Williams Lake City Council heard several proposed names for the RC Cotton Site Bridge from the Williams Lake Indian Band’s cultural co-ordinator David Archie at their Tuesday, Feb. 25 meeting.
The presentation began with a brief introduction by the WLIB’s CAO Aaron Mannella, who said Chief Willie Sellars sends his regret he was unable to attend, as he is currently visiting the Prime Minister’s Office in Ottawa. Archie, Mannella said, is a former chief himself and a dedicated civil servant who is a new addition to the WLIB team.
Archie began by thanking council for hearing his presentation and acknowledging the presence of several WLIB matriarchs who, along with other elders and knowledge keepers, came up with the names he was presenting. While selecting these names he said they kept in mind the connection of families with one another and the land.
“Looking at a bridge, the whole possibility of what an actual bridge is, you need two strong sides, two strong foundations, to join together to create a bridge,” Archie said. “I think that is the epitome of what the City of Williams Lake has been doing for so long and the leadership and sacrifice of our matriarchs and leaders have (done) to get us to this point today.”
Archie said the proposed names include Knepentwecw, which translates into “we come together,” Nekw7usem which means “one tribe or one family (unity)” and Chief Felix Bob after the first elected chief of the WLIB.
Knepentwecw, Archie said, is particularly powerful as it evokes the idea of two groups, the WLIB and Williams Lake, coming together as one. In that vein, Nekw7usem, or unity, is another strong contender in his eyes.
The final name, Chief Felix Bob, was selected when the elders were looking back on the band’s history to the time of transition for their people when they adapted to the changing times with the election of the first non-hereditary chief.
The WLIB, Archie said, is looking forward to the next steps of taking part in the bridge’s official naming ceremony and beyond to future partnerships and projects with the City of Williams Lake.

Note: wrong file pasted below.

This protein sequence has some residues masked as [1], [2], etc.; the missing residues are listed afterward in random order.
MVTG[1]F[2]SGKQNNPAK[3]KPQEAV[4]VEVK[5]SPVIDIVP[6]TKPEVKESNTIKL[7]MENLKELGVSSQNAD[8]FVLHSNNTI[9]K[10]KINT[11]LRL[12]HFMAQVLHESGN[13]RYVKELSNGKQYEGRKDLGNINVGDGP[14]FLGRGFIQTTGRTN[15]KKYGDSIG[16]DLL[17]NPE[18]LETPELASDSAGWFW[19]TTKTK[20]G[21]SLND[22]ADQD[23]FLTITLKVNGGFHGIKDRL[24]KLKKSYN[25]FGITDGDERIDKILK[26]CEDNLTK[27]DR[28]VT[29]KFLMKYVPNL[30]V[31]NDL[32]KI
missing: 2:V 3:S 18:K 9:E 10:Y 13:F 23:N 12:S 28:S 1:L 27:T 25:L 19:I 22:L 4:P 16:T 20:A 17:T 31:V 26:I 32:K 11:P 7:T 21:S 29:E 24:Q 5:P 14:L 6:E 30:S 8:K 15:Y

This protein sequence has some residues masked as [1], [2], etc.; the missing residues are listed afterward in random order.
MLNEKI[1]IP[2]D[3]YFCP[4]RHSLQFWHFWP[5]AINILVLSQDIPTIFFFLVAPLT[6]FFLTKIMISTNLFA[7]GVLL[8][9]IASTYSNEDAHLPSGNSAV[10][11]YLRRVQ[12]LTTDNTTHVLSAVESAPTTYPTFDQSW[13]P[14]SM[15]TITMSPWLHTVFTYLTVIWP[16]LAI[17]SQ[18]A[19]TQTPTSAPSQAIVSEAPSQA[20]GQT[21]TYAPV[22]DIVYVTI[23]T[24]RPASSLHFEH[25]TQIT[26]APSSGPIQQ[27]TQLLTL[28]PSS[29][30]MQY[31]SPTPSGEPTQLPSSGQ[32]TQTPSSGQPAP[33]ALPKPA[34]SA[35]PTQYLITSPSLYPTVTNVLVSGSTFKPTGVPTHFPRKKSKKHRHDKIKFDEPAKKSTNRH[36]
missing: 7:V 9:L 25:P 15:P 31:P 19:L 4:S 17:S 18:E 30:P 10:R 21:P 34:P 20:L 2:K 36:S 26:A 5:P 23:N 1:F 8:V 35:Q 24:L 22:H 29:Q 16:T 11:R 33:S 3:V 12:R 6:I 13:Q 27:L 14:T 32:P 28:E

Cobb thanked him and the others in attendance for the presentation, joking he found it interesting they came up with three such strong names and left it to Council to pick their favourite. This was a sentiment shared by the rest of the City Councillors, who all feel they have a tough decision ahead of them.
Coun. Marnie Brenner thanked them for the presentation and acknowledging both sides and the strong leadership required to make such partnerships work. Looking at the options, Brenner says she likes the idea of possibly combining two into something like “The Chief Felix Bob Nekw7usem Bridge”.
“I’m excited, I think this is a really unique opportunity to build the future for our community as a whole in this valley,” Coun. Scott Nelson said.
Nelson hopes this bridge will be just the start of the City securing more grants to continue to develop local trail systems straight to the Fraser River. He finds all three names fantastic and thanked the WLIB for being a part of this process and building such a strong partnership with the City. Previously, Mayor Walt Cobb had said he thought giving the bridge a Secwepemc name was a great idea, as the City had previously discussed doing the same with street names. However, as Williams lake is not adding many new streets at the moment and the fact changing existing street names would require changing the postal code, he felt this was a perfect opportunity.
Cobb said all of the proposed names are good that has important meaning behind them. Personally, Cobb is in favour of naming it after Chief Felix Bob to draw parallels to Herb Gardner Park who was the first Mayor of Williams Lake. As a group, however, he said that Council will make the decision in committee.
The bridge’s soft opening takes place Friday, Feb. 28 at Scout Island from 11:30 a.m. to 12:30 p.m.